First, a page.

a) In order for necessity to be considered from Islamic perspective it must be a reality not a speculation. This means that a real danger against one’s creed, soul, reasoning ability, offspring, or wealth must already or most probably be in existence. This is the condition that justifies doing what otherwise is prohibited.

b) The danger should be of an urgent nature such as danger of death, or losing a limb or its function if one does not commit what is prohibited.

c) Lacking other lawful alternatives.


AMJA also asserts that general need may take the ruling of necessity in permitting what otherwise is prohibited, provided that the prerequisites of this maxim are met, such as:

a) The materialization of need as defined by Islamic law. Islamic law defines need as the repulsion of harm and physical weakness, which prevents people from taking part in the hustle and bustle of daily life.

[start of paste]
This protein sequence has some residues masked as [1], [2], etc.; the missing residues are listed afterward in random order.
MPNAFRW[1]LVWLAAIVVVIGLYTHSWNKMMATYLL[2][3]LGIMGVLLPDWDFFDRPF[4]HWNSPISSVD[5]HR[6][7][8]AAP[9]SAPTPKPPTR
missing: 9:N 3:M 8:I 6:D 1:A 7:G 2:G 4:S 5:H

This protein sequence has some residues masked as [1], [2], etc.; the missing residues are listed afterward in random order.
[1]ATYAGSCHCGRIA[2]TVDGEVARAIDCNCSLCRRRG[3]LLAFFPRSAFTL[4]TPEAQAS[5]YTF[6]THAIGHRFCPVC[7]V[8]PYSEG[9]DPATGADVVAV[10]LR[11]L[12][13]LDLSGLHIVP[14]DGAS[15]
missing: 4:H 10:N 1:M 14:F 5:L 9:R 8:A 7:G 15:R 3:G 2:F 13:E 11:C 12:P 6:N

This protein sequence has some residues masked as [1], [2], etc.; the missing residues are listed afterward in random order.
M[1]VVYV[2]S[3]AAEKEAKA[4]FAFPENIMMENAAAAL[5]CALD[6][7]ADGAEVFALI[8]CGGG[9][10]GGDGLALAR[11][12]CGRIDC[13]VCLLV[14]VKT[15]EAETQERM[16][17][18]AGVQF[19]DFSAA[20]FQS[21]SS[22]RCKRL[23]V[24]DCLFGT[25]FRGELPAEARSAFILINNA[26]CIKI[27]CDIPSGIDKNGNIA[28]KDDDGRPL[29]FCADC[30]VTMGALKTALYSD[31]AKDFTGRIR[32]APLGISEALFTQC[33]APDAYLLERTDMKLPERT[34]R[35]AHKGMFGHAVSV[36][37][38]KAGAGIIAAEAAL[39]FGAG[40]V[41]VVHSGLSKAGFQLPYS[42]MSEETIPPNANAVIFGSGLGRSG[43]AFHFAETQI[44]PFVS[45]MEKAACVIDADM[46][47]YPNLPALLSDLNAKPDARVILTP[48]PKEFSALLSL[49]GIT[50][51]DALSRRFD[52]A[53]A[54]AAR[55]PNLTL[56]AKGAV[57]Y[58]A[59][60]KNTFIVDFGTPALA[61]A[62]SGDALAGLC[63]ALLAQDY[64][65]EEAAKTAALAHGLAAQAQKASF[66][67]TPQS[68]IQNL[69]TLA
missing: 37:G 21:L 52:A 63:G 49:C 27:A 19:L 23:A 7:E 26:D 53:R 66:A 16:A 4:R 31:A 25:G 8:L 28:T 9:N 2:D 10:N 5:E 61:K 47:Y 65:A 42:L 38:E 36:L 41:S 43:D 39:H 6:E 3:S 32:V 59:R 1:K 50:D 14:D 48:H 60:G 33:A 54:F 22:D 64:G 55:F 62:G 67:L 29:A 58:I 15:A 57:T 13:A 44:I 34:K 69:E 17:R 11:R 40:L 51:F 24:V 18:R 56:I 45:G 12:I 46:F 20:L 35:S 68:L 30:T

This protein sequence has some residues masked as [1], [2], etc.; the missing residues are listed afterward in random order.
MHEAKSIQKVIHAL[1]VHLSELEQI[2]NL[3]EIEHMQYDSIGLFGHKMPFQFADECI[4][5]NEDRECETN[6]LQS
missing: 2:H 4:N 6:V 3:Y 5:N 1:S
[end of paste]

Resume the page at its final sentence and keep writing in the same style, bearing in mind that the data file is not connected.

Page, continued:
b) Lack of other permissible alternatives such that the unlawful covers all areas of the earth and that all means of earning are corrupted, so that the people find no way at all to seek the lawful.

c) To keep within the boundaries of need, otherwise all that relates to comfort and luxury remains prohibited.

d) Inability to move to other places where one can find legitimate alternative.


AMJA’s resolution in this regard explains that the person who cannot afford to buy a home through an interest-free, permissible means should be content with renting.


Renting a residence provides a way out from falling into the riba that is prohibited by Allah and His Messenger. However, if renting becomes extremely hard for some people due to irreconcilable considerations such as the number of family members that exceeds what is allowable in a rented place, an amount of rent that supercedes the family’s financial capacity or any other legitimate urgencies, then, it becomes permissible to use mortgage in light of the aforementioned governing principles.


Nonetheless, this permission can only be used after referring to the people of knowledge, in order to estimate the extension of the need, and to ensure that the prerequisites of necessity-like need are fulfilled. (source)